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Russia report damning of UK government's 'lack of curiosity'

Russia report damning of UK government's 'lack of curiosity'

A report on Russian interference in British politics concluded on Tuesday that the Kremlin tried to influence the outcome of the 2016 Brexit referendum and the government's ignorance of potential meddling was "astonishing."

The report also found similar evidence for interference in the Scottish independence referendum of 2014.

Turning a blind eye

The 50-page document that has been released after a nine-month delay stated Number 10 "had not seen or sought evidence of successful interference in UK democratic processes" at the time, and made no serious effort to do so.

The body conducting the investigation, The Intelligence and Security Committee (ISC), demanded a government inquiry as a result of its findings.

The ISC also said the reasons Boris Johnson and his government gave for the delays in the publication of the report were "not true."

Read more:From Russia with love: How damaging is the 'Russia Report' for the UK?

SC member Stewart Hosie spoke to reporters recognizing the Russian interference in the EU membership referendum but said it was impossible to say if the meddling influenced the outcome. He said: "The actual impact of such attempts on the result itself would be difficult, if not impossible, to prove."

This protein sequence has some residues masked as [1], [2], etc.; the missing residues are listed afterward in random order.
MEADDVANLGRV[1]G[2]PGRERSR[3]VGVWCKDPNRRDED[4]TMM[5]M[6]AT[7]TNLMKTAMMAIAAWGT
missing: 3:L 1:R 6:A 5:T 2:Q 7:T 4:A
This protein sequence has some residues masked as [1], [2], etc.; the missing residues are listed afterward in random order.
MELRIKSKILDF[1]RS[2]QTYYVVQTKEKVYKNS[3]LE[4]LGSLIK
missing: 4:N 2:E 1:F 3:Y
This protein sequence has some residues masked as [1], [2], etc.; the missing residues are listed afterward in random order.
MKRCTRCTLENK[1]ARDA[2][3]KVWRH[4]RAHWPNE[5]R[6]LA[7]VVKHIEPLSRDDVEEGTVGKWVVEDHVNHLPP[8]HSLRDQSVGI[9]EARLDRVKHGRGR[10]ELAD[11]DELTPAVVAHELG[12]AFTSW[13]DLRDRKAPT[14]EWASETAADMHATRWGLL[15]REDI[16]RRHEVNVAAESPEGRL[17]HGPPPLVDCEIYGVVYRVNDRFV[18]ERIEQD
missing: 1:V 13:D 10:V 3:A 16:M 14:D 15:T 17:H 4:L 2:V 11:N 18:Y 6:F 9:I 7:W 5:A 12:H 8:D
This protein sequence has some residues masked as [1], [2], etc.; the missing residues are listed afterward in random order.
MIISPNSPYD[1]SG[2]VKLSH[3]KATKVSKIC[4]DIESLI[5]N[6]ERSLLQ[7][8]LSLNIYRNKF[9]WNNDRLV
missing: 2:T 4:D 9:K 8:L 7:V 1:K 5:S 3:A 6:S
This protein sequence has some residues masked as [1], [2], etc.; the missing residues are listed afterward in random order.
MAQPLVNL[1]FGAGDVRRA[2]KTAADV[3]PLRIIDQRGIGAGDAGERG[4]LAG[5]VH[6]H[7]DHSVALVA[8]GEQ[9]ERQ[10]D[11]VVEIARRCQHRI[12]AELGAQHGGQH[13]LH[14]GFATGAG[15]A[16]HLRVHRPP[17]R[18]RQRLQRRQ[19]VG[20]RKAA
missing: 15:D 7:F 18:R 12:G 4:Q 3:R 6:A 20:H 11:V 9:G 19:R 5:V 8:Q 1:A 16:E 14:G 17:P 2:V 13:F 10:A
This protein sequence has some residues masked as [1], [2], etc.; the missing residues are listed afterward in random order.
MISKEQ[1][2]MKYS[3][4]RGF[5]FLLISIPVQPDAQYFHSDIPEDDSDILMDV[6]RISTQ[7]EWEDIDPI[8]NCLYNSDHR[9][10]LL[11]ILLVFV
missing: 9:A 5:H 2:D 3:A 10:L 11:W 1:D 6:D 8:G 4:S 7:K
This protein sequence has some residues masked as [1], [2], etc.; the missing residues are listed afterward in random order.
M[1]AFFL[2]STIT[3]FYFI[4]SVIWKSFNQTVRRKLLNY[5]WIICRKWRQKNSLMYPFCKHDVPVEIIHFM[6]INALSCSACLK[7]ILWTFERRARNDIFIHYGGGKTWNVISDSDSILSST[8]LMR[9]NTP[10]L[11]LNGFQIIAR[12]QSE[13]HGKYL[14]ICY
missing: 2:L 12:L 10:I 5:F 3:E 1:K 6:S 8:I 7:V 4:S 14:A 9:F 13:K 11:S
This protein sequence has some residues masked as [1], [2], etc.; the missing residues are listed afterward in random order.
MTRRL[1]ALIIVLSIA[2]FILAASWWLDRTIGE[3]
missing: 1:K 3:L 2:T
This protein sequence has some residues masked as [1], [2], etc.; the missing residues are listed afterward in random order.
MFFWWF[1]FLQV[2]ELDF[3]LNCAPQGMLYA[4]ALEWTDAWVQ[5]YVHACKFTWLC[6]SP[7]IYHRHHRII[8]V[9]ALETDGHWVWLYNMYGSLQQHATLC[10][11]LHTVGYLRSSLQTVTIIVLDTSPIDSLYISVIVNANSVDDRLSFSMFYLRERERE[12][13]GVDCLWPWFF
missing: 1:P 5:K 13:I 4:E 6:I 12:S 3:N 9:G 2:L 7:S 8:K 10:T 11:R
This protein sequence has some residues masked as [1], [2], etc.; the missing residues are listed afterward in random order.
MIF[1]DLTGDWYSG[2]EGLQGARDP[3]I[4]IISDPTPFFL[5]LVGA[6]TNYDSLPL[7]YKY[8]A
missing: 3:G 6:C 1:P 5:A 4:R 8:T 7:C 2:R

'Slow to recognise the threat'

"However what is clear is that the government was slow to recognize the existence of the threat, when it should have been seen as early as 2014," he said after the body found that Moscow also tried to interfere with the Scottish independence referendum that took place two years before the Brexit vote.

Hosie continued: "The government did not take action to protect the UK's process in 2016. The committee has not been provided with any post-referendum assessment, in stark contrast to the US response to reports of interference in the 2016 presidential election. In our view, there must be an analogous assessment of Russian interference in the EU referendum."

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The UK government subsequently rejected the ISC's calls for a government inquiry. Foreign Secretary Dominic Raab released a statement from Downing Street citing that any interference in the Brexit vote was not "successful" and that "a retrospective assessment of the EU referendum is not necessary."

The Kremlin has denied any involvement in the outcome of elections and referendums in any country outside of Russia.